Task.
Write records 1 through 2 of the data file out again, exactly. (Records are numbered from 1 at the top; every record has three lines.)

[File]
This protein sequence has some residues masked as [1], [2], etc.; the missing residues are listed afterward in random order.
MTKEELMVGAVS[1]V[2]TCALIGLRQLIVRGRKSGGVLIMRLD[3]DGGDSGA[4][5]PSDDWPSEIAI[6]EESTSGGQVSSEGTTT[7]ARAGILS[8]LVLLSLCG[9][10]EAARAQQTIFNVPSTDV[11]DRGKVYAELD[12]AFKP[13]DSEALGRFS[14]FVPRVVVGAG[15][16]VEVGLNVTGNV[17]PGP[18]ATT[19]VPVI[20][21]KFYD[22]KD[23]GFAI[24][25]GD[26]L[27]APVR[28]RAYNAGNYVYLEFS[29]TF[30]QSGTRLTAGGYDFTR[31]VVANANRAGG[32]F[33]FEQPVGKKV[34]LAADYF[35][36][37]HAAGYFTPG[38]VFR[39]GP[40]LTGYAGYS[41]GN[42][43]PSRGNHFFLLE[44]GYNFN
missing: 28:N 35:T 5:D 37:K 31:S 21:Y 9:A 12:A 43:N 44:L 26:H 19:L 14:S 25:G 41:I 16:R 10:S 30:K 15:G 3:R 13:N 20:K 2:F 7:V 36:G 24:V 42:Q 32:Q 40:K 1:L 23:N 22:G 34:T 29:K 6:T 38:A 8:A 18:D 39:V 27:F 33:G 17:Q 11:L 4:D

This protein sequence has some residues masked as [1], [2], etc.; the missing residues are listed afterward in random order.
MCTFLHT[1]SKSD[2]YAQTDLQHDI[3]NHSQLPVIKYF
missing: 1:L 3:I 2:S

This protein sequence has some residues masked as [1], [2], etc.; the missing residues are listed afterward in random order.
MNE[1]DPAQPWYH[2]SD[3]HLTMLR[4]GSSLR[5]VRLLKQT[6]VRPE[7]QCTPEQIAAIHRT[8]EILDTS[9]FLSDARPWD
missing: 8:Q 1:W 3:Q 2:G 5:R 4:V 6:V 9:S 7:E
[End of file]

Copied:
This protein sequence has some residues masked as [1], [2], etc.; the missing residues are listed afterward in random order.
MTKEELMVGAVS[1]V[2]TCALIGLRQLIVRGRKSGGVLIMRLD[3]DGGDSGA[4][5]PSDDWPSEIAI[6]EESTSGGQVSSEGTTT[7]ARAGILS[8]LVLLSLCG[9][10]EAARAQQTIFNVPSTDV[11]DRGKVYAELD[12]AFKP[13]DSEALGRFS[14]FVPRVVVGAG[15][16]VEVGLNVTGNV[17]PGP[18]ATT[19]VPVI[20][21]KFYD[22]KD[23]GFAI[24][25]GD[26]L[27]APVR[28]RAYNAGNYVYLEFS[29]TF[30]QSGTRLTAGGYDFTR[31]VVANANRAGG[32]F[33]FEQPVGKKV[34]LAADYF[35][36][37]HAAGYFTPG[38]VFR[39]GP[40]LTGYAGYS[41]GN[42][43]PSRGNHFFLLE[44]GYNFN
missing: 28:N 35:T 5:D 37:K 31:S 21:Y 9:A 12:A 43:N 44:L 26:H 19:L 14:S 25:G 41:I 16:R 10:S 30:K 15:G 3:R 13:N 20:K 2:F 7:V 36:G 24:V 42:Q 32:Q 40:K 1:L 23:N 22:G 34:T 29:K 6:T 38:A 8:A 18:D 39:V 27:F 33:G 17:Q 11:L 4:D

This protein sequence has some residues masked as [1], [2], etc.; the missing residues are listed afterward in random order.
MCTFLHT[1]SKSD[2]YAQTDLQHDI[3]NHSQLPVIKYF
missing: 1:L 3:I 2:S